Gianluca Vialli

Juventus forward Gianluca Vialli had been in talks about moving to Chelsea as Gullit was being appointed manager, and was in discussions of a different kind two weeks before the Dutchman’s reign ended abruptly 22 months later. 

Charming, self-effacing and determined, with at first an idiosyncratic grasp of English, the European Cup-winner, from a wealthy background, had frequently been sidelined under Gullit – Dennis Wise had once revealed a vest to the bench saying ‘Cheer up Luca, we love you.’ When he took the reins at Stamford Bridge a few days before the second leg of the League Cup semi-final at home to Arsenal, the Italian selected himself and toasted the occasion with pre-match champagne.

The touch of class that Gullit brought to the Bridge would be further extended under Vialli, who also had the happy knack of winning important matches. Arsenal were overcome and the Blues won the League Cup final, swiftly followed by the Cup Winners’ Cup, Gianfranco Zola scoring the winner against Stuttgart in Stockholm. When victory over Real Madrid added the UEFA Super Cup to make a unique 1998 treble, Vialli had eclipsed his illustrious predecessor.

With Marcel Desailly and Albert Ferrer added to the squad, Vialli was also able to mount a serious title challenge. Three successive draws in April finally put an end to that, and the Blues also took defence of the European title as far as Real Mallorca in the semi-finals.

Chelsea’s habit of gambling on inexperienced managers would again bring mixed blessings. In that 1998/99 season his side lost just three league games and as he learned his trade Vialli tended towards a more cautious approach. Many felt the Londoners ought to end the long wait for a title the following season, especially with the acquisition of the usually prolific £10m striker Chris Sutton and much-heralded winger Gabriele Ambrosetti. Neither proved the hoped-for success and the 5-0 hammering of Manchester United, plus a dour triumph over Aston Villa in the 2000 FA Cup final, were highlights in an underwhelming domestic season.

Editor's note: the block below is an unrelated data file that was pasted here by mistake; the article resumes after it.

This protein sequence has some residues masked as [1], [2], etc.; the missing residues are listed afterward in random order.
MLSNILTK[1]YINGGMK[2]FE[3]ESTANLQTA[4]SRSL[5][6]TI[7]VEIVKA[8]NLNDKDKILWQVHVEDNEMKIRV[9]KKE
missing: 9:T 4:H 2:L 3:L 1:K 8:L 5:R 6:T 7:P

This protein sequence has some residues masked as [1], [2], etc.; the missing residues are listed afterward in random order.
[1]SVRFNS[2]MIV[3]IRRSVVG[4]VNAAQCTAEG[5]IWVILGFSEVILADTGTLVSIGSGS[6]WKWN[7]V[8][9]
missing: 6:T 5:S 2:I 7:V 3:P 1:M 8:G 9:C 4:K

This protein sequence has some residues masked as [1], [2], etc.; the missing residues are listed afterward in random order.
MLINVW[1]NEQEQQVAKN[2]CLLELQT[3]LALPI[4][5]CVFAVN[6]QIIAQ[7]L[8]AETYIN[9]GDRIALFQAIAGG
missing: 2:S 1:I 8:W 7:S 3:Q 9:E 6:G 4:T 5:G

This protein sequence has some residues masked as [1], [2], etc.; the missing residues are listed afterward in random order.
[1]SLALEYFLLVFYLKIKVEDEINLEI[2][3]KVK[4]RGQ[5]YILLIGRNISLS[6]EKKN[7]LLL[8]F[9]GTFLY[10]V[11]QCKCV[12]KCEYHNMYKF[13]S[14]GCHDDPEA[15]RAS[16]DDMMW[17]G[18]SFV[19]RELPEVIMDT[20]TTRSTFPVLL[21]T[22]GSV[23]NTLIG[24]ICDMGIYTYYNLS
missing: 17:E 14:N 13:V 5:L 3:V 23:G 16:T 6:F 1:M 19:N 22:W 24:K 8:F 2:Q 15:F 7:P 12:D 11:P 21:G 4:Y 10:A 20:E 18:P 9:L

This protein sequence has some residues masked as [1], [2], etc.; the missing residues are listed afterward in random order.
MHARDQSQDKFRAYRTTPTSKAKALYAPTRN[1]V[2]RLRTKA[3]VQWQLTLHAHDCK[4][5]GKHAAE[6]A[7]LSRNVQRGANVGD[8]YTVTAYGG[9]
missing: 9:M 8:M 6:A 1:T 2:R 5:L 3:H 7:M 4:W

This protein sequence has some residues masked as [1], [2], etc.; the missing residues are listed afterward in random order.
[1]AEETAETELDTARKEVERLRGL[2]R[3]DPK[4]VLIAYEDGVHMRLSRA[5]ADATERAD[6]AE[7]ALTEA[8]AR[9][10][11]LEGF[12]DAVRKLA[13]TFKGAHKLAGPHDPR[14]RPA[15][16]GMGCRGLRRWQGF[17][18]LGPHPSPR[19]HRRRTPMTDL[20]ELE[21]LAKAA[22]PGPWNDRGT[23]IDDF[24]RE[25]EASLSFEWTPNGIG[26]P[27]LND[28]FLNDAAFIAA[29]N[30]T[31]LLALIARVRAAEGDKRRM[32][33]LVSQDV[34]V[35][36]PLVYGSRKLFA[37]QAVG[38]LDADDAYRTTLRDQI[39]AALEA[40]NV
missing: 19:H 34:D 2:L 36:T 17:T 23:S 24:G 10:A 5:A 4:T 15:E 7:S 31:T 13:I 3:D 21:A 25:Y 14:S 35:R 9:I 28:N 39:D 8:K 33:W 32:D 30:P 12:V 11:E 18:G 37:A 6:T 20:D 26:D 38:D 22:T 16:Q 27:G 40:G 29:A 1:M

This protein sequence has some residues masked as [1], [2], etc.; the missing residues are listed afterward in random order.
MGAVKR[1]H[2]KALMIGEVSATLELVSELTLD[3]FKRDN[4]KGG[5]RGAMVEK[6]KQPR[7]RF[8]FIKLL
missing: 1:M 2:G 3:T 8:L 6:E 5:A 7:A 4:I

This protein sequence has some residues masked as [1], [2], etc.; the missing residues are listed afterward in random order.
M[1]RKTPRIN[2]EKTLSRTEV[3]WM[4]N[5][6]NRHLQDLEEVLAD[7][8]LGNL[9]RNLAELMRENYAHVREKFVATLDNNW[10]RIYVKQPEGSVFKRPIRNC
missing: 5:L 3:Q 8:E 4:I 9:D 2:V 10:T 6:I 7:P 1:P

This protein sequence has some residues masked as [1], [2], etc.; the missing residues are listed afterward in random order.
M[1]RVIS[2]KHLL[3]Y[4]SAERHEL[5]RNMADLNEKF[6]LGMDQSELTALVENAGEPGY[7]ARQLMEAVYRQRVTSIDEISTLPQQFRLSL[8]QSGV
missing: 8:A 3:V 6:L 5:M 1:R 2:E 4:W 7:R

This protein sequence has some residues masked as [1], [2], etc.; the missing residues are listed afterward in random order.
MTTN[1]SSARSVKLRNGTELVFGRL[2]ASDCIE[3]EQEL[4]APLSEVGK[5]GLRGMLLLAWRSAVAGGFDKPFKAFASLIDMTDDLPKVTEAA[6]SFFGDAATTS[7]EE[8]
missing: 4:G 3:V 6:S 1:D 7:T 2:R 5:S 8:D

It was Europe, and our first ever Champions League season, from which the enduring memories of 1999/00 came – especially a 1-1 draw against AC Milan in the San Siro, a 5-0 thrashing in ‘Hell’ of Galatasaray, and a home quarter-final win over Barcelona before succumbing in the second leg in Camp Nou.

The board could hardly be accused of failing to back their manager that following summer, with Mario Stanic, Eidur Gudjohnsen, Carlo Cudicini and Jimmy Floyd Hasselbaink among the new arrivals. 

The 2000/01 campaign began, though, with not all well between Vialli and existing players; results quickly dipped and on 12 September Vialli was sacked.

Once the chants lamenting his departure at the Bridge had stopped, perhaps the dapper Italian’s most lasting legacy was to hand John Terry a debut. As eloquent as ever – and less stressed – Vialli now works for Sky Italia TV as an analyst.